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Reginald Scaife, Kangaroo Office, Melbourne, Victoria

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Source: Museum Victoria

Reginald Scaife was manager of the Kangaroo Office. He won a certificate at 1854 Melbourne Exhibition at which he struck tin commemorative medals.

His association with the Kangaroo Office as a whole was less illustrious. Running the mint was expensive and time-consuming. Coupled with this, banks had begun buying into gold, and there was British concern the Australian fields would follow California in terms of financial chaos.

Scaife began to make military buttons in the mint machine, and later began processing copper tokens valued at a penny. The popularity of the copper penny increased when authorities allowed them free circulation in Melbourne as they had in Britain in the 18th and 19th centuries. Scaife later turned his interests to the manufacture and sale of commemorative medals made from tin from the Ovens River. In 1857 the Kangaroo Office was wound up and the press sold to Thomas Stokes. Scaife returned to England after some years, having worked as an agent for the Victoria Insurance Company in the intervening period.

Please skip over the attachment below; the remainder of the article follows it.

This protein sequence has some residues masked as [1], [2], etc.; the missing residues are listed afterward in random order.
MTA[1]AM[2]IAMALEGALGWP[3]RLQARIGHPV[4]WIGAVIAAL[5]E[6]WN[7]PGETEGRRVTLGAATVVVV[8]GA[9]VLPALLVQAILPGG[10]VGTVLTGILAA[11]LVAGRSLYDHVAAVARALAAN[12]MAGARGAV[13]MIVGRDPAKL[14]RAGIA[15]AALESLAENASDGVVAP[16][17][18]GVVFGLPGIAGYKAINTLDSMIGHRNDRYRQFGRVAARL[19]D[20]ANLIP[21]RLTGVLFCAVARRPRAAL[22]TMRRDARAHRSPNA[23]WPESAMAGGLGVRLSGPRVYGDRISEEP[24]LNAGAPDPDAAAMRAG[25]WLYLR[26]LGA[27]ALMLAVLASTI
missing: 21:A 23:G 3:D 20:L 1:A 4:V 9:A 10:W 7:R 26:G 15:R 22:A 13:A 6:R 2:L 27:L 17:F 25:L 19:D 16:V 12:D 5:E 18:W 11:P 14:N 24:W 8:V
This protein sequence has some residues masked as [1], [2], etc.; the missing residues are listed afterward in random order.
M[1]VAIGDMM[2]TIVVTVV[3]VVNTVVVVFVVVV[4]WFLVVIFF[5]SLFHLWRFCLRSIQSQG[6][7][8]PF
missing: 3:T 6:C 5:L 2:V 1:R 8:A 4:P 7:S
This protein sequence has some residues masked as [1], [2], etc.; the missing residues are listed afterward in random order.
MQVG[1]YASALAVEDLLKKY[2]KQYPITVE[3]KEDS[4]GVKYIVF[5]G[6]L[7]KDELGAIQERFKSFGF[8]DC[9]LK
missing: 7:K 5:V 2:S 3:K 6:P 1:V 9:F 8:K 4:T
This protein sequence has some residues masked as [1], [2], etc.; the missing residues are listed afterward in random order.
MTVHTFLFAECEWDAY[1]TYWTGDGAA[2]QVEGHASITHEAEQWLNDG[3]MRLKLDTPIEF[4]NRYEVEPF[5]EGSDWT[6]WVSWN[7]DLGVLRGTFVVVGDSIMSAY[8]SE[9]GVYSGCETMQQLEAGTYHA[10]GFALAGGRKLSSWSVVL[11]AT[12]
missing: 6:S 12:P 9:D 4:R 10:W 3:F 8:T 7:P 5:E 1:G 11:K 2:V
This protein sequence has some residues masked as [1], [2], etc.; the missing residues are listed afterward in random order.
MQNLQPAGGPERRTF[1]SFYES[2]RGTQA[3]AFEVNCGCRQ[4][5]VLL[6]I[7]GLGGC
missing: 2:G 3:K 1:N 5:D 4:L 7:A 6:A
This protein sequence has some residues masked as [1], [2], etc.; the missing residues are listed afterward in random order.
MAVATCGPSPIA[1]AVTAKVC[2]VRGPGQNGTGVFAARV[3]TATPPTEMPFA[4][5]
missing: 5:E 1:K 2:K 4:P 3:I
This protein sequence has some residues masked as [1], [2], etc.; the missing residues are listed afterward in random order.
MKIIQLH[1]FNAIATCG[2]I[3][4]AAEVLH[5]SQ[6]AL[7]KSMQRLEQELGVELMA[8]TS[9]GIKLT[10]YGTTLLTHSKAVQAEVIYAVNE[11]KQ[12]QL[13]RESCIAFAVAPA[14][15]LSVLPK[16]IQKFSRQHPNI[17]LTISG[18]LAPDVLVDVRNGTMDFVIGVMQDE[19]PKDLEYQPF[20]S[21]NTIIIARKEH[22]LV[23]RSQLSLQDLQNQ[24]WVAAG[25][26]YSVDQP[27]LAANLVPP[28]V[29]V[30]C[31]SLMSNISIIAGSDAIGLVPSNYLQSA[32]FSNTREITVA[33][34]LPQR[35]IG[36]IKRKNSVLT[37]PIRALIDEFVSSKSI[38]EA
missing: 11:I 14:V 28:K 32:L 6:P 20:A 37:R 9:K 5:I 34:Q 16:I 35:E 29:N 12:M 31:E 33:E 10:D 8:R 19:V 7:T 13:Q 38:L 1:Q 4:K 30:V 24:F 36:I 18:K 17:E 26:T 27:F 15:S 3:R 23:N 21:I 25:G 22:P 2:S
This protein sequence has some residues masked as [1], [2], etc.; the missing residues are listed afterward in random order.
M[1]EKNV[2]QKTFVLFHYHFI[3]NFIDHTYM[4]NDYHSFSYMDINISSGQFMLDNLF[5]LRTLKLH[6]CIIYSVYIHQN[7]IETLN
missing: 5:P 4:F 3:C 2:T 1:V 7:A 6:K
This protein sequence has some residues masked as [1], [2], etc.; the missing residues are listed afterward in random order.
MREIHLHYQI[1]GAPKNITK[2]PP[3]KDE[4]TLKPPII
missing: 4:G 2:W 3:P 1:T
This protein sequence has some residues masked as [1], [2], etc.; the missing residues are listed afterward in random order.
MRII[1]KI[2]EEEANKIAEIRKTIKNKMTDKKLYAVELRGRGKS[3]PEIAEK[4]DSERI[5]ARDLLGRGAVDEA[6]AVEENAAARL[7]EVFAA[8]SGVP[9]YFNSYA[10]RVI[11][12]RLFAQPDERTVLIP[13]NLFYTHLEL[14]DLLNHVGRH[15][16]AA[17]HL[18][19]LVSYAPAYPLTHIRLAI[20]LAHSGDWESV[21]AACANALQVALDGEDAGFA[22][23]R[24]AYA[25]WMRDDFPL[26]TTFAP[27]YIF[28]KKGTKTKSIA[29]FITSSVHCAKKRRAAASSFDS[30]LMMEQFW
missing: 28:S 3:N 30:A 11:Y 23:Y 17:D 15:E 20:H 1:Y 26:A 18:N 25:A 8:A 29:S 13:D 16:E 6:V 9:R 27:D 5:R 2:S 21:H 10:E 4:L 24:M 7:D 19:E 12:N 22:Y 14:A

References:
Sharples, J. (2001). 'Gold and Entrepreneurial Culture: The Kangaroo Office and its Private Mint for Victoria', in A World Turned Upside Down, Eds. Kerry Cardell and Cliff Cumming, Humanities Research Centre monograph no 14, Australian National University, Canberra.  

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